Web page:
How sustainable mining is helping Guinea build a sustainable future
The United Nations defines sustainable development as “meeting the needs of current generations without compromising the needs of future generations to meet those needs”. For many industries, walking this tightrope between profitability and efficiency now, without jeopardising the environment for future generations is a challenge.
Certainly, finding ways to weave sustainable practices into a carbon-intensive industry like mining is no mean feat. However, through its sustainable bauxite mining operations in the West African country of Guinea, Rusal is helping the country build sustainable growth. In Guinea, Rusal is using its mining operations to help the country become more sustainable, and not just in environmental terms.
Making mining sustainable in Guinea
Mining is, by its very nature, a carbon-heavy industry. Extraction activities have a massive carbon footprint, and emissions need to be very carefully managed in order for the industry to be sustainable. For Guinea, the challenge is how to successfully use the mining industry to unlock its economic potential without compromising its environmental future or creating more short-to-medium term problems, like challenges to food security.
In Guinea, sustainable growth is needed in all areas of society. And Rusal, as Guinea’s largest employer, is leveraging its presence as a major sustainable mining business in Guinea in a way that does not just benefit communities in the short term, but the long term – supporting the development of sustainable development in key areas such as healthcare, society and education.
Rusal’s sustainable aluminium stewardship
First and foremost, however, Rusal is working to make its mining projects in Guinea – and indeed, all over the world – ever more sustainable. As a leading aluminium producer globally, Rusal is supporting the industry in incorporating more sustainable practices. In December 2015, it joined the Aluminium Stewardship Initiative (ASI), a partnership aimed at developing and raising global sustainability standards throughout the aluminium value chain.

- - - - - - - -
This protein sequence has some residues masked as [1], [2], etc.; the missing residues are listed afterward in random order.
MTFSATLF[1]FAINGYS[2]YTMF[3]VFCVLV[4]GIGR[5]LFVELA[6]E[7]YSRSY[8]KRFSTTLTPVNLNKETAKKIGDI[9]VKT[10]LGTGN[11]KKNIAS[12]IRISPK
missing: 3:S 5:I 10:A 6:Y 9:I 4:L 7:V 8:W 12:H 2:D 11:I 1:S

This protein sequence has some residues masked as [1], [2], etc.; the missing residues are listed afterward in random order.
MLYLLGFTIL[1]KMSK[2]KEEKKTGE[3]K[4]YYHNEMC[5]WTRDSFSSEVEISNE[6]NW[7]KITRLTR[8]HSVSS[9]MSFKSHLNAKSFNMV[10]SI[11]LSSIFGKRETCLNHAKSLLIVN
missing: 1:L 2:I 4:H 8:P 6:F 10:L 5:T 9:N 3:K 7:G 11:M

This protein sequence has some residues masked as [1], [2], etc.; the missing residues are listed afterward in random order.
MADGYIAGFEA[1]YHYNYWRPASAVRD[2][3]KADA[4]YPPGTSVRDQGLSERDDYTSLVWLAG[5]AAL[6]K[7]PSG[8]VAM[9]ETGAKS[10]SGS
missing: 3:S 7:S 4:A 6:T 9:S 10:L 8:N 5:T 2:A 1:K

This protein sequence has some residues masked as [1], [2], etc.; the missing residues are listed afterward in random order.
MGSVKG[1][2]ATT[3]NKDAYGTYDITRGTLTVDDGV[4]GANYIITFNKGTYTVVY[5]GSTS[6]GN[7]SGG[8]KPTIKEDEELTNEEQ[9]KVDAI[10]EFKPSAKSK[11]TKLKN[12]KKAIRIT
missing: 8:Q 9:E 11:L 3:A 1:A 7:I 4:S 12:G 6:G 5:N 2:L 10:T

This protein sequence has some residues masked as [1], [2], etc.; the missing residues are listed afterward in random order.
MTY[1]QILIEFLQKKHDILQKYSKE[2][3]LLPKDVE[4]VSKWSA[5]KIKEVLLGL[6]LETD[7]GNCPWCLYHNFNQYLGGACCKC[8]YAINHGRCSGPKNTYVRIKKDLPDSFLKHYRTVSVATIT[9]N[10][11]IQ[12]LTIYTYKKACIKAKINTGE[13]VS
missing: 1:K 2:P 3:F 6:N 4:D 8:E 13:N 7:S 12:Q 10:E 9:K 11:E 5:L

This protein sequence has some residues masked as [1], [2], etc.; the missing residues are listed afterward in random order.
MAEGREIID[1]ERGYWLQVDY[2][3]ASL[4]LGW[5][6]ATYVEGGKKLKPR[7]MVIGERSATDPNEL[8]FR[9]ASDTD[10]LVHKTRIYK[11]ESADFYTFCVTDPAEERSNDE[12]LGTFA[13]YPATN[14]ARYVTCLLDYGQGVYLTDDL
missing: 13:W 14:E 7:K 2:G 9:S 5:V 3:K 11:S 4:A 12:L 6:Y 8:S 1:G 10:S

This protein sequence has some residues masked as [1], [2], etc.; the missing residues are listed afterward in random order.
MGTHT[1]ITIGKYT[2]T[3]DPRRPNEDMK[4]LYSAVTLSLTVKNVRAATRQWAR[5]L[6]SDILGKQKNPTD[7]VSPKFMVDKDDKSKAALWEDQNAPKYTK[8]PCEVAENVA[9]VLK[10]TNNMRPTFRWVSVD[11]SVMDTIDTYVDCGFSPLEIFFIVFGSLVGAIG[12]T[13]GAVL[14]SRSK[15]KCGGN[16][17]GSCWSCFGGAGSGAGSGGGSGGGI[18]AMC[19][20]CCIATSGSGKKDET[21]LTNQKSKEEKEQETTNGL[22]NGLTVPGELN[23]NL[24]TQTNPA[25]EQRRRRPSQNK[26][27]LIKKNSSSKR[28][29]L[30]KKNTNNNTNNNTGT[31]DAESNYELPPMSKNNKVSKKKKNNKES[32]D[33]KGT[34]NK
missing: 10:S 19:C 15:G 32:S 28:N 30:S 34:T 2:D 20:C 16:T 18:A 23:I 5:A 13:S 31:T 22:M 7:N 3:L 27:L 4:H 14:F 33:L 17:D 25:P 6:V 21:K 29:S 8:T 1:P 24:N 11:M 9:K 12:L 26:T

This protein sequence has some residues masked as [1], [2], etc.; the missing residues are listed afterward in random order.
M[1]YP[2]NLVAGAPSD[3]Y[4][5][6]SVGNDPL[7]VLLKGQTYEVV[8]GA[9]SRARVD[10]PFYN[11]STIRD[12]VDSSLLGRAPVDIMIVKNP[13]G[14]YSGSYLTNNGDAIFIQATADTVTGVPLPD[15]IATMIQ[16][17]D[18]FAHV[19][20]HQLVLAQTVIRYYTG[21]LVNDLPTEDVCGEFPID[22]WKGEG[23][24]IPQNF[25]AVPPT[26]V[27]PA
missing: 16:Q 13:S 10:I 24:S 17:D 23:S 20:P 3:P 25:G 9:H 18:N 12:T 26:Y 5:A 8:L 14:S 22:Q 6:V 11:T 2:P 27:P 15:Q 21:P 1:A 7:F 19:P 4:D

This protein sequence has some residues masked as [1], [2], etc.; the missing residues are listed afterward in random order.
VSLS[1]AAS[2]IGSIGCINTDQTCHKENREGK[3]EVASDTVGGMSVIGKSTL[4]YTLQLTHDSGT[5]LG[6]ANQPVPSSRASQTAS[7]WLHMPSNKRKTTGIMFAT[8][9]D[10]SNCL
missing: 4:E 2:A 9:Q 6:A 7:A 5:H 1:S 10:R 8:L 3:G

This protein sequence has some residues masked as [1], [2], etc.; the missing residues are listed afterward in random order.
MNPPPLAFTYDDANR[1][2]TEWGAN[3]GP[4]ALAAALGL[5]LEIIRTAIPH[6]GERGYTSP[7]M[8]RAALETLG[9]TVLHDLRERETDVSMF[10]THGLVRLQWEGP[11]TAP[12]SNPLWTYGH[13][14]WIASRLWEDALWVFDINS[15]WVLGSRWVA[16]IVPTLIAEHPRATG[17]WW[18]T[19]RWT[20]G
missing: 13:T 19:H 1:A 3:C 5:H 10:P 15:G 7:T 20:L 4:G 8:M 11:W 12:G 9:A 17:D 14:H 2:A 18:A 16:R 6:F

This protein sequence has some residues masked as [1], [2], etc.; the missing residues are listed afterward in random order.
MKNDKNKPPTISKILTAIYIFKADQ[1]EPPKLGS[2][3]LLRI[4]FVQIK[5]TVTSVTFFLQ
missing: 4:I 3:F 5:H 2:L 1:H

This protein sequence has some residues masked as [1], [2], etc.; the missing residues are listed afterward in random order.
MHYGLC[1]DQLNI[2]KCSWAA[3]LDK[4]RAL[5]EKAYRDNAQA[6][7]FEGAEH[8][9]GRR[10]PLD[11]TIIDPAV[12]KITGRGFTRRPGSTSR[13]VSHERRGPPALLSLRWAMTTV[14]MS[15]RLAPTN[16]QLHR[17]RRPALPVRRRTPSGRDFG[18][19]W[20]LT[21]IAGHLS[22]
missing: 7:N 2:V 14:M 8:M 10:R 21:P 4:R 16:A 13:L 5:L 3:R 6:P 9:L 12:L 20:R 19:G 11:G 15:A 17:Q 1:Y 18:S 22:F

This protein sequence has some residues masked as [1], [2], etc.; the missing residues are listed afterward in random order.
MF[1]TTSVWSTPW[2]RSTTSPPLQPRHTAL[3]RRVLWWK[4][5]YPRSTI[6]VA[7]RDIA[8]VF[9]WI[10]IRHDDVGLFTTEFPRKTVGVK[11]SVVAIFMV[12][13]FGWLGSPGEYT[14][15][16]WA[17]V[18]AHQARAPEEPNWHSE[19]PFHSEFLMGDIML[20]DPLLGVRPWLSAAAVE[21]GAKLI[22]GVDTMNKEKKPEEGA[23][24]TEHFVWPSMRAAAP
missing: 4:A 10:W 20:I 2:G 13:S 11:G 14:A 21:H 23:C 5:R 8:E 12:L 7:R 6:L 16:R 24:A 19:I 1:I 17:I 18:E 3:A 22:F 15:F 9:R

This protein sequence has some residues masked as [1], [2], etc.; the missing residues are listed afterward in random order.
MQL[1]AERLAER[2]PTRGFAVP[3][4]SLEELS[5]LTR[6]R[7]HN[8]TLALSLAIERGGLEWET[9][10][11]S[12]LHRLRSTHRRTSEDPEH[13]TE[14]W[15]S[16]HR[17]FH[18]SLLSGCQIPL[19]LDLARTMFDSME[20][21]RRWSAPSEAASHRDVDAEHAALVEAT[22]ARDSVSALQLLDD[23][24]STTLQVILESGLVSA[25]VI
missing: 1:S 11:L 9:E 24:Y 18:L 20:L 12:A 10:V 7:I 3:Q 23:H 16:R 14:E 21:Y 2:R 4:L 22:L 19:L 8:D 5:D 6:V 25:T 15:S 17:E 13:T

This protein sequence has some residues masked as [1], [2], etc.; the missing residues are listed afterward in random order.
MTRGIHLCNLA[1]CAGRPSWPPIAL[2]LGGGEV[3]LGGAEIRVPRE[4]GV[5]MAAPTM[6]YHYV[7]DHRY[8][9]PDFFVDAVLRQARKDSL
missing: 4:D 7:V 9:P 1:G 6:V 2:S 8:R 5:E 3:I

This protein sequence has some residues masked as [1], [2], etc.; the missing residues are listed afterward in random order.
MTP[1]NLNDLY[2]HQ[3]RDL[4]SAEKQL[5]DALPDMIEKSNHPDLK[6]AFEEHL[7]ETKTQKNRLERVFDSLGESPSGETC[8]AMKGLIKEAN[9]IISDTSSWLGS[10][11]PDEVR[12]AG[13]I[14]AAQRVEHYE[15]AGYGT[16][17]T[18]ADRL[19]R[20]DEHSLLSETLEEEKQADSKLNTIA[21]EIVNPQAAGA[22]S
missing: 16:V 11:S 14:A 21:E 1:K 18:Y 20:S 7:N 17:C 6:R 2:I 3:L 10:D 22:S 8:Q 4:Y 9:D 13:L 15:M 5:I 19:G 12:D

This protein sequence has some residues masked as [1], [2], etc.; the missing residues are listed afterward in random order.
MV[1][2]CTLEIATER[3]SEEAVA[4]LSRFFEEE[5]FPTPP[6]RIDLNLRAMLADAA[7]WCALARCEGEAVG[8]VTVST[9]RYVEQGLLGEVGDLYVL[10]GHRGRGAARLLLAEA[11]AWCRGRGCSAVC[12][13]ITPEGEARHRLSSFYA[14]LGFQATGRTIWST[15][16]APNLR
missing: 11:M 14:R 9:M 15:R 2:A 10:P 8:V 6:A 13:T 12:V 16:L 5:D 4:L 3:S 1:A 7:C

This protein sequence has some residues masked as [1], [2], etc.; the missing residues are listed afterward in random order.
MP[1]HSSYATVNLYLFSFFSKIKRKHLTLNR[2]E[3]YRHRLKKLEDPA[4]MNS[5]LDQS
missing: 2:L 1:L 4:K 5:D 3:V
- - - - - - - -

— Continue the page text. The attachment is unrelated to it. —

And Rusal has been working at embedding sustainable mining practices into the core of its business for almost 30 years. Since 1990, Rusal has reduced emissions from its smelters by more than 50%. More than 90% of Rusal’s aluminium sustainable mining production is made possible by clean, renewable hydro power. And it intends to make its mining operations even more sustainable. Rusal has stated its intention that, by 2020, all of the electricity required for its mining operation will come from clean energy.
How Rusal sustainable mining in Guinea promotes sustainable development
Becoming sustainable in the environmental sense, through sustainable mining practices, is only one part of the story. Equally important is ensuring sustainable growth in other areas, especially in developing nations such as Guinea.
Although blessed with rich natural resources that it is only now beginning to tap into through mining, Guinea lags behind other countries in terms of development, stymied by problems as diverse as political instability, influxes of refugees from other countries and major epidemics such as Ebola. For this reason, the funding, manpower and will to nurture sustainable development in Guinea have been lacking. As a result, the country has poor infrastructure in areas such as transport and healthcare and 55% of the population live in poverty, a figure that is likely to have risen due to Ebola. Rusal is using its sustainable mining operations in Guinea to help change this story and help the country develop in a sustainable way.